That leaflet says you should weigh up the risks and decide for yourself. I think, since I’m in that group and things are going pretty well here, that I’m better off waiting for another vaccine. I’m hoping for the Pfizer- I want that mRNA tech!

    1. It doesn’t quite say ‘don’t’; it says ‘not recommended at the moment’. I had my second AZ jab last Tuesday, and I’m looking forward to getting back to my life.

      The NHS is rightly being cautious, but really the risk from the AZ jab is negligible. The only reason the blood clots have even been detected is that so many people have already had the vaccine. I would say: get the first one you’re offered!

      1. Fair enough! I must admit though that part of my reasoning is just wanting to get the really cool mRNA tech jab…if they recommended getting whatever came to you first, I’d get the AZ, but since they suggest more caution in my age bracket, and since otherwise I’m probably pretty low risk for catching and really badly suffering from Covid, I think, on balance, that I can wait. Of course, if it’s the Pfizer or whatever that they offer me first, I’ll take it! But yeah, given the risks, and given that otherwise I’m not so at risk, I feel comfortable, both for myself and others, waiting.

  5. How good are the vaccines. After having the virus in January and then getting the pfizer vaccine in Mar/April I see no reason to worry about anything except getting these anti vacciners to get going.

    Also, how good is Lewis Hamilton, F1 driver currently with 7 championships. Today’s F1 in Portugal kind of tells the story. He did not win the poll. He did not lead the race in the beginning. But guess who won?

    1. He didn’t win what poll? Are you saying he wasn’t voted driver of the day? Because that sounds like a travesty if true. (I haven’t watched the race yet, but I know the result and I’ve read the reports.)

      1. As you know, they qualify on Saturday for the Sunday race. He got second and his team mate was first (poll position). So he started in second today. He was passed by Vestapin in the red bull so now third. Soon he passed him and Bottis to take first and stayed there the rest of the race essentially. Nobody had mechanical problems or anything else so he won by out driving the others.

  6. I have been in a year long battle with some other residents of my condo complex who refuse to wear masks. Now that I no longer need to wear one there is no way I will allow these fools to see me without a mask! I will continue wearing it for the foreseeable future.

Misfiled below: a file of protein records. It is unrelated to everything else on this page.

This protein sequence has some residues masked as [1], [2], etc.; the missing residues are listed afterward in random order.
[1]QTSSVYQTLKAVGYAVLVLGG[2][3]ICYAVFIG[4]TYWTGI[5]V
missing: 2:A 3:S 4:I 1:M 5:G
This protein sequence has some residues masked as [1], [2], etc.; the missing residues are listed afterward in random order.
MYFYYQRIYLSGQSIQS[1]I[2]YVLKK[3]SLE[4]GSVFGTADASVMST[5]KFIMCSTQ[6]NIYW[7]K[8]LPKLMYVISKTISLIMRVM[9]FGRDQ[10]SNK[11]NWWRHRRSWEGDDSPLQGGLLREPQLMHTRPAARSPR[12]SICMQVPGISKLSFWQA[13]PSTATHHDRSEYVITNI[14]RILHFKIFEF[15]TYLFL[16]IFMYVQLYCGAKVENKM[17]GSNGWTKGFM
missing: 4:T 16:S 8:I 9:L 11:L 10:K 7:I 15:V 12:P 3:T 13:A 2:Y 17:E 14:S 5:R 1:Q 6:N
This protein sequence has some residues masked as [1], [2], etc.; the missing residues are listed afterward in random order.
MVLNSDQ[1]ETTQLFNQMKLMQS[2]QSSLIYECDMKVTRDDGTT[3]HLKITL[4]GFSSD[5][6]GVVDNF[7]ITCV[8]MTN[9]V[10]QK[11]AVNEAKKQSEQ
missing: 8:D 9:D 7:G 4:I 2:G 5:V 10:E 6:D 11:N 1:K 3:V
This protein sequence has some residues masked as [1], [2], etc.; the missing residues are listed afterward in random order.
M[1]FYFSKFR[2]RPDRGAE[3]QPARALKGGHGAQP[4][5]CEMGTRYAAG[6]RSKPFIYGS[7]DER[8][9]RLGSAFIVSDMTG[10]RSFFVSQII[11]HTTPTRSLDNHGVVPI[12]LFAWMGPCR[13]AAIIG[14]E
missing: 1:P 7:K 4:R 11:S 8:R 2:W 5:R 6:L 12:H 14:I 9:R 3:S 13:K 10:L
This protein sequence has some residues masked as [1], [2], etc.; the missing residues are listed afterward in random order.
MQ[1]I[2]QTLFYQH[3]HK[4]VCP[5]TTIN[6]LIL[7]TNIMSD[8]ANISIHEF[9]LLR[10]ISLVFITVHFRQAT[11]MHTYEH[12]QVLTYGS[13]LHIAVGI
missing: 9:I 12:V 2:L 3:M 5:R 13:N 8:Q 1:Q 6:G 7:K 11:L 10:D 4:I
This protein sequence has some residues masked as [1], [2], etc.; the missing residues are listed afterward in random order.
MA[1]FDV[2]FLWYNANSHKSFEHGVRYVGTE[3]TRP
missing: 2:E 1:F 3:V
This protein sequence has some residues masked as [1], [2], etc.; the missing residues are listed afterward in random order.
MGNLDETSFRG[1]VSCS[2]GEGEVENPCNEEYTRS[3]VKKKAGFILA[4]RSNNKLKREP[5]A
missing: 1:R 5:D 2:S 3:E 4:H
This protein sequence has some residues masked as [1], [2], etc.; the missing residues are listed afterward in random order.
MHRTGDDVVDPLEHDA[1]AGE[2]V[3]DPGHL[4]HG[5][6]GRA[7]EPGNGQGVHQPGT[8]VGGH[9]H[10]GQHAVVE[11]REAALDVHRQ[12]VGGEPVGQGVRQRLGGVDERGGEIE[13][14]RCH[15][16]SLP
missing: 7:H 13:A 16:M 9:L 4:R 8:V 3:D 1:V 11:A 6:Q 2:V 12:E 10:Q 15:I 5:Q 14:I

1. Are those fools anti-vaccine too? If so, then just keep a safe distance from them. Let them catch Covid if they want. If they survive they’ll be immunized.

      1. Of course it will depend which variant they catch and if they catch two of them, they can cook up a new super variant. Such helpful people.

        1. Vietnam, with a population of abt.100 million (a little less than a third that of the US), has had a TOTAL COVID death toll of 35 people. Sad the misinformation people pass along, including by the news, by not opening their mouths.
          That said, I agree. Wear a mask. There is no telling what tricks a new mutant virus will have up its sleeve, and even if the mutant pops up in Brazil, or India, or Central Europe, it won’t take long for it to be everywhere.

          1. Vietnam placed people in government run quarantine centres if someone tested positive and they had very comprehensive contact tracing. They learned a lot from SARs and I can only assume that since they are probably a more collectivist culture than the west, they were much more happy to wear masks and go to quarantine facilities at great inconvenience to themselves in order to protect others. Not so much here in the west where wearing a mask or staying out of the mall is considered a huge infringements on freedoms and be damned if an individual should sacrifice anything for the collective good!

            1. A former colleague of mine was in Vietnam with her husband when the pandemic hit. They watched in dismay as the US floundered and our death toll skyrocketed. They remain in Vietnam still, happy to have been living normal lives (visiting restaurants and bars) for all these long months.

              1. Yeah and it’s not just the US either. It’s a definite cultural thing. Imagine the reaction in any western country if their citizens were told to go to a government quarantine facility because they tested positive!

  7. Nobody mentions age in these studies. Vaccines work by stimulating the immune system to produce antibodies. But in us older folks, the reduction in thymus size means we have fewer activated T-cells and these are essential to antibody production. I’m wondering how to take that into account, now that I’m an octogenarian.